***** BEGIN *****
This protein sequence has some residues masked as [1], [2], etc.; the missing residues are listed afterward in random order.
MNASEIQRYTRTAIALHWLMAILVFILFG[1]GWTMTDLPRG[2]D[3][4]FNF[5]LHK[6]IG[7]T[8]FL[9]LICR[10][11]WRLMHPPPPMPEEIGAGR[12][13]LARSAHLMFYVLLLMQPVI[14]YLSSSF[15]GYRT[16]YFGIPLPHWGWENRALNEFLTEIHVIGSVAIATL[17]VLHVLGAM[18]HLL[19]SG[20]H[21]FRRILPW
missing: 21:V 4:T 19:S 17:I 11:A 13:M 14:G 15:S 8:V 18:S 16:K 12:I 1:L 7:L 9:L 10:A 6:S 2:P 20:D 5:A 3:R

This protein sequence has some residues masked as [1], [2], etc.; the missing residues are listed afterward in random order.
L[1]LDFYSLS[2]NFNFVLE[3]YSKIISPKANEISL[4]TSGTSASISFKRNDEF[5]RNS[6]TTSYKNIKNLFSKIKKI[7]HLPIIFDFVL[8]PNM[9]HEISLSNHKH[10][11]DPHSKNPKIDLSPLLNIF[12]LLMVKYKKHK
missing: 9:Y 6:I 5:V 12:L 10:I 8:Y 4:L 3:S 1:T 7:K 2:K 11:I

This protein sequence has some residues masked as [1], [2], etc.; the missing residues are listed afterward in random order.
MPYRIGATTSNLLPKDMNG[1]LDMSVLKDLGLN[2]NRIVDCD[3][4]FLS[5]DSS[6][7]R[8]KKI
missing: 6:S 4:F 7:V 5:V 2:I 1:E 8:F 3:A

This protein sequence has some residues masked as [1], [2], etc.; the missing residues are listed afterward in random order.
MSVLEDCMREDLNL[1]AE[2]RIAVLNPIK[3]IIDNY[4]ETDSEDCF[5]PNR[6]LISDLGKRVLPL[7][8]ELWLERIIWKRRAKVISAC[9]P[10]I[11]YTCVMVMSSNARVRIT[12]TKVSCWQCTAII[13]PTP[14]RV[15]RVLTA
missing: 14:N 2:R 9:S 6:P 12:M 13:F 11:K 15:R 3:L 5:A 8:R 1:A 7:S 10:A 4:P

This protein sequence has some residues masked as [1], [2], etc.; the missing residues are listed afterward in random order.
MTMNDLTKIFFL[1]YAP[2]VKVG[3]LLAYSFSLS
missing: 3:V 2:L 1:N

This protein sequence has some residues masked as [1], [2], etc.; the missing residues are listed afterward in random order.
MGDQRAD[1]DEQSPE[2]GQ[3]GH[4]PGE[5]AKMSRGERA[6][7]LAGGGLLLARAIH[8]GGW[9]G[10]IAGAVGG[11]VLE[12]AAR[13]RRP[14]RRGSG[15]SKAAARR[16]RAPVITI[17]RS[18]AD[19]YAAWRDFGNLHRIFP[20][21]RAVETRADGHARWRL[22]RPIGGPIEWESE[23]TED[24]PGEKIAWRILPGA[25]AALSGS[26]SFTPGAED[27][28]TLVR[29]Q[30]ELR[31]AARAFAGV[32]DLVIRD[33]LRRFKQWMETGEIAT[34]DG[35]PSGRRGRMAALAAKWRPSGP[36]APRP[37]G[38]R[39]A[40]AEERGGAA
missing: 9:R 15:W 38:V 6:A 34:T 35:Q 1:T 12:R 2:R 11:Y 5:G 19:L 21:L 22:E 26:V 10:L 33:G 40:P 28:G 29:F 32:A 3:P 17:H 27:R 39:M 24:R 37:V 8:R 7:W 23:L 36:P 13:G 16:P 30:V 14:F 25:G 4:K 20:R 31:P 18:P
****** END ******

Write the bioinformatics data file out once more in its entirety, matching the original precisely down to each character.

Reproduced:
This protein sequence has some residues masked as [1], [2], etc.; the missing residues are listed afterward in random order.
MNASEIQRYTRTAIALHWLMAILVFILFG[1]GWTMTDLPRG[2]D[3][4]FNF[5]LHK[6]IG[7]T[8]FL[9]LICR[10][11]WRLMHPPPPMPEEIGAGR[12][13]LARSAHLMFYVLLLMQPVI[14]YLSSSF[15]GYRT[16]YFGIPLPHWGWENRALNEFLTEIHVIGSVAIATL[17]VLHVLGAM[18]HLL[19]SG[20]H[21]FRRILPW
missing: 21:V 4:T 19:S 17:I 11:A 13:M 14:G 15:S 8:V 18:S 16:K 12:I 1:L 7:L 9:L 10:A 6:S 2:P 20:D 5:A 3:R

This protein sequence has some residues masked as [1], [2], etc.; the missing residues are listed afterward in random order.
L[1]LDFYSLS[2]NFNFVLE[3]YSKIISPKANEISL[4]TSGTSASISFKRNDEF[5]RNS[6]TTSYKNIKNLFSKIKKI[7]HLPIIFDFVL[8]PNM[9]HEISLSNHKH[10][11]DPHSKNPKIDLSPLLNIF[12]LLMVKYKKHK
missing: 9:Y 6:I 5:V 12:L 10:I 8:Y 4:L 3:S 1:T 7:K 2:K 11:I

This protein sequence has some residues masked as [1], [2], etc.; the missing residues are listed afterward in random order.
MPYRIGATTSNLLPKDMNG[1]LDMSVLKDLGLN[2]NRIVDCD[3][4]FLS[5]DSS[6][7]R[8]KKI
missing: 6:S 4:F 7:V 5:V 2:I 1:E 8:F 3:A

This protein sequence has some residues masked as [1], [2], etc.; the missing residues are listed afterward in random order.
MSVLEDCMREDLNL[1]AE[2]RIAVLNPIK[3]IIDNY[4]ETDSEDCF[5]PNR[6]LISDLGKRVLPL[7][8]ELWLERIIWKRRAKVISAC[9]P[10]I[11]YTCVMVMSSNARVRIT[12]TKVSCWQCTAII[13]PTP[14]RV[15]RVLTA
missing: 14:N 2:R 9:S 6:P 12:M 13:F 11:K 15:R 3:L 5:A 8:R 1:A 7:S 10:A 4:P

This protein sequence has some residues masked as [1], [2], etc.; the missing residues are listed afterward in random order.
MTMNDLTKIFFL[1]YAP[2]VKVG[3]LLAYSFSLS
missing: 3:V 2:L 1:N

This protein sequence has some residues masked as [1], [2], etc.; the missing residues are listed afterward in random order.
MGDQRAD[1]DEQSPE[2]GQ[3]GH[4]PGE[5]AKMSRGERA[6][7]LAGGGLLLARAIH[8]GGW[9]G[10]IAGAVGG[11]VLE[12]AAR[13]RRP[14]RRGSG[15]SKAAARR[16]RAPVITI[17]RS[18]AD[19]YAAWRDFGNLHRIFP[20][21]RAVETRADGHARWRL[22]RPIGGPIEWESE[23]TED[24]PGEKIAWRILPGA[25]AALSGS[26]SFTPGAED[27][28]TLVR[29]Q[30]ELR[31]AARAFAGV[32]DLVIRD[33]LRRFKQWMETGEIAT[34]DG[35]PSGRRGRMAALAAKWRPSGP[36]APRP[37]G[38]R[39]A[40]AEERGGAA
missing: 9:R 15:W 38:V 6:A 34:T 35:Q 1:T 12:R 2:R 11:Y 5:G 19:L 21:L 22:E 26:V 10:L 33:G 40:P 28:G 29:F 32:A 3:P 17:H 27:R 39:M 24:R 37:V 8:R 7:W 23:L 36:P 13:G 16:P 30:V 14:F 25:G 4:K 20:R 31:P 18:P